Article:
Many decades after it was first published, Fallada's novel has become an international bestseller that has been translated into over 30 languages. His masterpiece tells of citizen resistance against a brutal Nazi regime.
Protest is not always about waving flags and huge posters in public. Small handwritten postcards that are secretly placed on stairs and in hallways can have an equal effect. Mr. and Mrs. Quangel distributed more than 200 such protest postcards in Berlin in 1940 following the death of their son at the front.
Such small acts of resistance to the murderous Nazi regime included messages such as: "Mother! The Führer has murdered my son. Mother! The Führer will murder your sons too; he will not stop till he has brought sorrow to every home in the world."
Writing at risk
At a time when even listening to foreign radio stations could be punished, writing and disseminating such messages was a huge risk. Hans Fallada's 1947 novel, Alone in Berlin (first published under the title Every Man Dies Alone), inevitably ends with the couple being captured and denounced. Otto Quangel is ultimately executed while his wife Anna dies in prison during a bombing raid.
Fallada's harrowing tale of a couple transformed from being blind Nazi followers into anti-fascist activists was true-to-life. The couple's real name was Hampel, and their moving story was noted by the poet and later GDR culture minister, Johannes R. Becher. At the war's end, the latter passed on the Hampel's Gestapo file to his friend Hans Fallada and suggested he base a novel on it.
But the writer was by now addicted to alcohol and morphine and initially refused to undertake the project. He had been an internal exile who survived the Nazi-era by writing romance novels and had been unable to articulate resistance. However, with each page of the Hampel file, he felt more drawn to the case. Fallada knew the everyday life of Berlin, and he had a keen sense of the language of the little people.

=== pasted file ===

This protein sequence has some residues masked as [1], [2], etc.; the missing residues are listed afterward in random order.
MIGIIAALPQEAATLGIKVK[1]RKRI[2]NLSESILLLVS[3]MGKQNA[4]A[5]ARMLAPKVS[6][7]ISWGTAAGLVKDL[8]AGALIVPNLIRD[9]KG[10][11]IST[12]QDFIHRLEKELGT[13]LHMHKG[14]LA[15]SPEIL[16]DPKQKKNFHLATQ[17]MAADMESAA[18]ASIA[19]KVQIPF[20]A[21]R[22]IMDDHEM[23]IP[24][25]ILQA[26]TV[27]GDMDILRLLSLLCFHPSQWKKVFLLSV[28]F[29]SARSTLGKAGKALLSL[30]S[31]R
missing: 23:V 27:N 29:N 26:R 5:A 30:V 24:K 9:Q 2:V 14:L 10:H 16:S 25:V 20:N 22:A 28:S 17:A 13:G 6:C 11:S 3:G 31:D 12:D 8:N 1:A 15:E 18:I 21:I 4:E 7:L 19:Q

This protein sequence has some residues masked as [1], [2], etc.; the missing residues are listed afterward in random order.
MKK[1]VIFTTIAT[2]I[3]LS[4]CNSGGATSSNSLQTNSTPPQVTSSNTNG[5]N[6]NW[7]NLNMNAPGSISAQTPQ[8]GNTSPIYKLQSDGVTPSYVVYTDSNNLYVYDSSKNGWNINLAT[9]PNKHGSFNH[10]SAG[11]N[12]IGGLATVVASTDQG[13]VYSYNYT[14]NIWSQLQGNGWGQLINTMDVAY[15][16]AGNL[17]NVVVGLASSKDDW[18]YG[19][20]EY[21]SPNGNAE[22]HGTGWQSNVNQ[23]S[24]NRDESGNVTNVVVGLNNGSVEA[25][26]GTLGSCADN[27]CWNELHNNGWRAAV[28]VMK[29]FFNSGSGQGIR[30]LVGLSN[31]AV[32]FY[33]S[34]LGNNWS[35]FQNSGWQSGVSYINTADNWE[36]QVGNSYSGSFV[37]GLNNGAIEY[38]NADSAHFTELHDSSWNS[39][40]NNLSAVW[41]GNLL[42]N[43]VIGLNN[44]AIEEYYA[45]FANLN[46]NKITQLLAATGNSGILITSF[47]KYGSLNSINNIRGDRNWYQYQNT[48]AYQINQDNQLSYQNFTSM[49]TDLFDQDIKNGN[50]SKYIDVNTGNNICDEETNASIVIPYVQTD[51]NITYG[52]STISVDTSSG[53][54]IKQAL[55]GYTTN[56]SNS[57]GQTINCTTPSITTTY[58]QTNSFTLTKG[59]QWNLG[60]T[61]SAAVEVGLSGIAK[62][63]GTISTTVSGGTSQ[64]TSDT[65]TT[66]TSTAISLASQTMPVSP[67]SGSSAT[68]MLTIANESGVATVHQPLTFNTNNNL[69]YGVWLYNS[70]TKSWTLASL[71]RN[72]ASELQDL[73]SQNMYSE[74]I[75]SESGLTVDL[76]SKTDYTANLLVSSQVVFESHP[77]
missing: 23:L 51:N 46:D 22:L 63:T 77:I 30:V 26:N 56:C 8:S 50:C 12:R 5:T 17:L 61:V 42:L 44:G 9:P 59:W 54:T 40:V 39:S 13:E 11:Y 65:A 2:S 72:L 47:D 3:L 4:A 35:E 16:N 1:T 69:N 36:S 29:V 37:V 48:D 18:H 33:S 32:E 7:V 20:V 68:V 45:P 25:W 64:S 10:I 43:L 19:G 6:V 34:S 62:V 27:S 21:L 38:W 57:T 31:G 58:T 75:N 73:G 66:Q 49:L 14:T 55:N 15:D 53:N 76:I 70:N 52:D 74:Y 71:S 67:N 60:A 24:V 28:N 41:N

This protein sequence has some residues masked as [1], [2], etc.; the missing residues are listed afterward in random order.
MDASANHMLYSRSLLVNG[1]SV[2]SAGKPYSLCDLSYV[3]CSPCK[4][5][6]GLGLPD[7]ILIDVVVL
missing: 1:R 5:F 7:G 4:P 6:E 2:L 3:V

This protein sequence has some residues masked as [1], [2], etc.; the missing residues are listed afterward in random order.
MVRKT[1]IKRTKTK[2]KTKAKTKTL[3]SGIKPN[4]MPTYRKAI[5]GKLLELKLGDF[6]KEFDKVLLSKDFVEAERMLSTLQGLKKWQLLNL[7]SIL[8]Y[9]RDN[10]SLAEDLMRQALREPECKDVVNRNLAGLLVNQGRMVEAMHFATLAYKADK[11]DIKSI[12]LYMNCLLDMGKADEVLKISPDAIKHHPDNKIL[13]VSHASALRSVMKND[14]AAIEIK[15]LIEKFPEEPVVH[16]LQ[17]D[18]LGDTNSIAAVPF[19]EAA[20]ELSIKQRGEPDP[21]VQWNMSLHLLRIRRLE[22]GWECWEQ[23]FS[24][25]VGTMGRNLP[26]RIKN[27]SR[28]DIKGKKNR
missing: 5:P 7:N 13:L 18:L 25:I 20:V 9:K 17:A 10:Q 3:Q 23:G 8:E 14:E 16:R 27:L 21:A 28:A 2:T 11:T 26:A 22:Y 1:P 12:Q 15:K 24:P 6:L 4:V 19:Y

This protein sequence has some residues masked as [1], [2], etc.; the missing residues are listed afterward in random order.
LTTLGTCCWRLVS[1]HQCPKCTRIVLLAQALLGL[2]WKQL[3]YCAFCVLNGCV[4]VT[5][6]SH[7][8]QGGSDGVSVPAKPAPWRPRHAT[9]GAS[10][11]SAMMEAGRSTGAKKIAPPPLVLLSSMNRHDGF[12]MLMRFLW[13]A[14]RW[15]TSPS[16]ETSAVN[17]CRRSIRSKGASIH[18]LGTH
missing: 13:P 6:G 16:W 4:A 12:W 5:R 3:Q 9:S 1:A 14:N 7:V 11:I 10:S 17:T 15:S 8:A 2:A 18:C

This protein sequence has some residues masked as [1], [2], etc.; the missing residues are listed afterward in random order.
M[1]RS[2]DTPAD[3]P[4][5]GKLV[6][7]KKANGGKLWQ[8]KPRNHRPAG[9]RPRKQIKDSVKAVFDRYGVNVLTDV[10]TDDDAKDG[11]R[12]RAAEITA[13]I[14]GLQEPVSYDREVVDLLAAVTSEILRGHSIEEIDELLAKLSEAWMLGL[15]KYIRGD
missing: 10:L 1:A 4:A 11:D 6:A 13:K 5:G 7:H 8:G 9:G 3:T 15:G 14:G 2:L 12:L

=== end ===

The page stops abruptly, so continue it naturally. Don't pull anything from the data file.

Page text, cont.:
In 1946, the author wrote the novel after all — almost 900 manuscript pages in just four weeks. It would be his last work. Fallada died in February 1947.
The author of Alone in Berlin wrote on this typewriter that is kept in his former study in Hans Fallada Haus in northern Germany
Almost 65 years after its first publication, Alone in Berlin has become an international bestseller thanks to a popular English translation. But this story of unsung citizens who fight Hitler armed with postcards also succeeded due to its nuanced and complex characters.
In Fallada's novel, there are not only brutal Nazis, cowardly sympathizers and flawless good guys. On the contrary, the apolitical Quangels were initially happy to uncritically support Hitler and the Third Reich. It was only when their only child was killed fighting for the German army that they began to doubt the regime.
"As it was, we all acted alone, we were caught alone, and every one of us will have to die alone. But that doesn’t mean that we are alone," said Otto in the novel.
"It doesn't matter if one man fights or ten thousand; if the one man sees he has no option but to fight, then he will fight, whether he has others on his side or not," he added.
Was their resistance in vain? Despite their failure, Fallada protrays the Quangels as moral heroes. They followed their conscience and bore the consequences in dignity without turning away. That's why a glimmer of hope sounds through at the end of his novel.
"But we do not want to end this book with death, it is dedicated to life, to the invincible life that triumphs again and again over shame and tears, over misery and death."
Hans Fallada:Alone in Berlin, Penguin Books (German title: Jeder stirbt für sich allein, 1947). English translation: Michael Hofmann.
Hans Fallada's real name was Rudolf Ditzen. He was born in Greifswald in 1893. He relied on the Grimm Brothers' fairy tales Hans im Glück and Die Gänsemagd for creating his pseudonym, which refers to the head of the horse Falada that has been cut off, but which also speaks the truth. Hans Fallada became known for his novels Kleiner Mann — was nun?, Wer einmal aus dem Blechnapf frisst and Der eiserne Gustav. The writer, who was addicted to morphine and alcohol, died of heart failure in Berlin in 1947.